6. When you submitted your application, did you fill in the LSAT tab? It’s been a bit since I did this but I seem to remember at least providing my LSAC number and maybe the dates I wrote. From there, OLSAS pulls your LSAT scores from LSAC, you don’t have to manually provide LSAT scores (or at least, you didn’t, and I assume it’s the same now). If you’ve just submitted today, your application is probably unavailable because it’s being processed, but in a day or two you should be able to review it (and I think at that point you’ll be able to tell if your transcripts and LSAT scores have been pulled). As far as finding out about acceptances goes, once schools receive all the applications (which won’t happen until Nov 2 at the earliest, but it’s a bit of a slow process), they’ll start to send out emails with student numbers and logins. These will allow you to check their admissions portals, which will provide status updates from time to time depending on the school, but will also be where most people find out they’ve been accepted. There’s also the OLSAS portal where you would accept/decline offers, but this portal seems to update after the individual school ones do once acceptances start coming in. You’ll probably also get an email from the school saying they’ve made a decision and to go check their specific portal to see what it is. Honestly though, you’ve submitted it, so take a day or two off. Celebrate the fact that it’s done, you’ve put your best foot forward, and focus on whatever non-law school related things you’ve got going on right now. Then check and make sure it looks like everything went through on your application, like transcripts and LSAT scores. After that, try your best to ignore the whole process. You might hear back from schools in December, you might hear back in June. Speaking from experience, and you’ll see similar experiences if you browse the forums, it’s very easy to get into a habit of checking each portal you’ve applied to at least once a day, if not more. Try not to do that! At this point, it’s out of your hands, you’ve done all you can, so let the information come to you when it’s available — chasing it by checking every two hours won’t make it come any faster!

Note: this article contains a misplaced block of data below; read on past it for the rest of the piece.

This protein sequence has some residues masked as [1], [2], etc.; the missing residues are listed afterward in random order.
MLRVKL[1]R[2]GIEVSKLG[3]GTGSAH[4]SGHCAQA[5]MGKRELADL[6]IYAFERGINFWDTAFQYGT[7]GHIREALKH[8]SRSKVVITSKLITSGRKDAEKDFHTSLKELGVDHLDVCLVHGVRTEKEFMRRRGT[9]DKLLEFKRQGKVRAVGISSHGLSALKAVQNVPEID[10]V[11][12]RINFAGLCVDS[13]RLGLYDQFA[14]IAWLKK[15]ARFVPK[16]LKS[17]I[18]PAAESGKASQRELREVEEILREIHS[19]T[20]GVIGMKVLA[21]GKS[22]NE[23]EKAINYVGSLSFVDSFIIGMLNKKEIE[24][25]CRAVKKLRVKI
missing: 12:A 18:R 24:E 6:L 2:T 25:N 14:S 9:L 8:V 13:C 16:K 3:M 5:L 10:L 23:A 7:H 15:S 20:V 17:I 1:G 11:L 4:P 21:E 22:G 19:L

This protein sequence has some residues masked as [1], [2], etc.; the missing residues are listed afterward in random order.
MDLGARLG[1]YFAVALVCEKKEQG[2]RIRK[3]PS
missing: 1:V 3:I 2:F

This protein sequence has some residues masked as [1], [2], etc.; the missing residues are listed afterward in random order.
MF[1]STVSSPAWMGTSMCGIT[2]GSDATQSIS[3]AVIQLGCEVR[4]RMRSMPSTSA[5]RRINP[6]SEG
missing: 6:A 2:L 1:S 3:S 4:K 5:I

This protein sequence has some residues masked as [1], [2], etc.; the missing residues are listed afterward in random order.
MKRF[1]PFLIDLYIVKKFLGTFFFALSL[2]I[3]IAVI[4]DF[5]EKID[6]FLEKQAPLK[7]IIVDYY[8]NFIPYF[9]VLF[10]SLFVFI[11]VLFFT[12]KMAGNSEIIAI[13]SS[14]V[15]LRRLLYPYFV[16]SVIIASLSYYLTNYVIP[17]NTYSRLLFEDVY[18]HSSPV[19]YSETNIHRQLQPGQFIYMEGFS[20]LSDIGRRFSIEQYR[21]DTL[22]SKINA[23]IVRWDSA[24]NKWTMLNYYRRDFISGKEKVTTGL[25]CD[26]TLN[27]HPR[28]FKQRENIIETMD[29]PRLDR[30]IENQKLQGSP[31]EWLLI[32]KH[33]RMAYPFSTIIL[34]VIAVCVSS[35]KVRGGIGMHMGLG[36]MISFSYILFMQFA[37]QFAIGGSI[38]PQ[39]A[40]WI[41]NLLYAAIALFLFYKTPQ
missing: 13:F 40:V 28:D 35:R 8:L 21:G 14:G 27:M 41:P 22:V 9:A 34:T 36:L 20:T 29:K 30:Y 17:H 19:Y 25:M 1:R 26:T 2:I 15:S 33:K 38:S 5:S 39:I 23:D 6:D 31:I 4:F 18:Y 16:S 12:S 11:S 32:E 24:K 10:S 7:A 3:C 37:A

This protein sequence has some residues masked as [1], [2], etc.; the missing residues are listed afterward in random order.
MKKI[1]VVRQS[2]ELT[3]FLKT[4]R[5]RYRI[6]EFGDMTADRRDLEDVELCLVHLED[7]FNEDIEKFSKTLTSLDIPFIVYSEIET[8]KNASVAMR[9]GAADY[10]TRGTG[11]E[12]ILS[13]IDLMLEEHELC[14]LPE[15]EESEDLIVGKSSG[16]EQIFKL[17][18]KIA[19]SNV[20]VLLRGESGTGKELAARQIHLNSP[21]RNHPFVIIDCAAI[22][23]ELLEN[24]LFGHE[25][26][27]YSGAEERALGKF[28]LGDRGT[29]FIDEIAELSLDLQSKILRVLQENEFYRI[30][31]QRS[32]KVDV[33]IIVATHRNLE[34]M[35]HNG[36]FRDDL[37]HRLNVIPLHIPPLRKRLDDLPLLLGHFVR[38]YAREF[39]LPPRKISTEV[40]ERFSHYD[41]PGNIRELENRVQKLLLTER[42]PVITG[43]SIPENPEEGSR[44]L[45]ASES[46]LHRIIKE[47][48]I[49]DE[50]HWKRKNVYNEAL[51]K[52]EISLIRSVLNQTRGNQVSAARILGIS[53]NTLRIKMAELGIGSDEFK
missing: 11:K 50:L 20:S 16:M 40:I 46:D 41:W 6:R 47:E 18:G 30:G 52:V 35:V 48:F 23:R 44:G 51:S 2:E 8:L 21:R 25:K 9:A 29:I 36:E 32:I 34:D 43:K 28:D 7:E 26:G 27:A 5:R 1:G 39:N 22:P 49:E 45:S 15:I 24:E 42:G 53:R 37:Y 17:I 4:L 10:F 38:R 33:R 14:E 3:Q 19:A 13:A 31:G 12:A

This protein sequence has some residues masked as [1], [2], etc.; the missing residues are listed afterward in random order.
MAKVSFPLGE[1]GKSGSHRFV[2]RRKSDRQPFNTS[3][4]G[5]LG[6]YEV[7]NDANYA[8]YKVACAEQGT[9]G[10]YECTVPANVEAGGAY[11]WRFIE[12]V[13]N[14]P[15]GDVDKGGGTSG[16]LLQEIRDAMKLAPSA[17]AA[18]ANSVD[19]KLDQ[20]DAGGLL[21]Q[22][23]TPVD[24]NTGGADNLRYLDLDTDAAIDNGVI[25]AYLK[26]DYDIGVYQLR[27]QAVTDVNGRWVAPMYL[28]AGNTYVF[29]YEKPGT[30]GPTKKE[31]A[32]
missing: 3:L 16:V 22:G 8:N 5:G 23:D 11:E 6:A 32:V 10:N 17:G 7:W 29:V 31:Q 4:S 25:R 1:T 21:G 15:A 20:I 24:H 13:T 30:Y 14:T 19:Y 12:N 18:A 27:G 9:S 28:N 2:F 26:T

7. I'm a 2L at Western and I was accepted with similar, but slightly higher stats (158/3.7cGPA/3.72B2/L2). I am relatively confident, given my LSAT, that my stats only carried so far and it was my 4th year non-academic experiences that ultimately got me in (I worked full time with a full course load, and did some light volunteering on the side). I would follow the advice of hmyo and rewrite the LSAT. Feel free to PM me if you'd like to talk about this in more depth.
  8. The summary bank has been updated! Pretty decent size expansion, so I guess they were waiting to have a collection of them to upload all at once. There is a tax summary, although the prof isn’t named, so hopefully it’s usable for you!
  9. While I don't know what the questions are, so I can't assess how similar/different they are from eachother, I think that if you have a core EC or something that you're drawing from, that's fine as long as you don't repeat the same experience from that EC. If you're president of a club, you can pull multiple experiences from being president of a club, but you shouldn't use the time you lobbied to get university funding for your club to answer every question. If you talk about lobbying for funding, increasing membership, managing new pandemic rules and maintaining club engagement, and undertaking a new club initiative, then these are all things you did in the capacity of president without sounding like you copy and pasted the same answer four times with slight adjustments.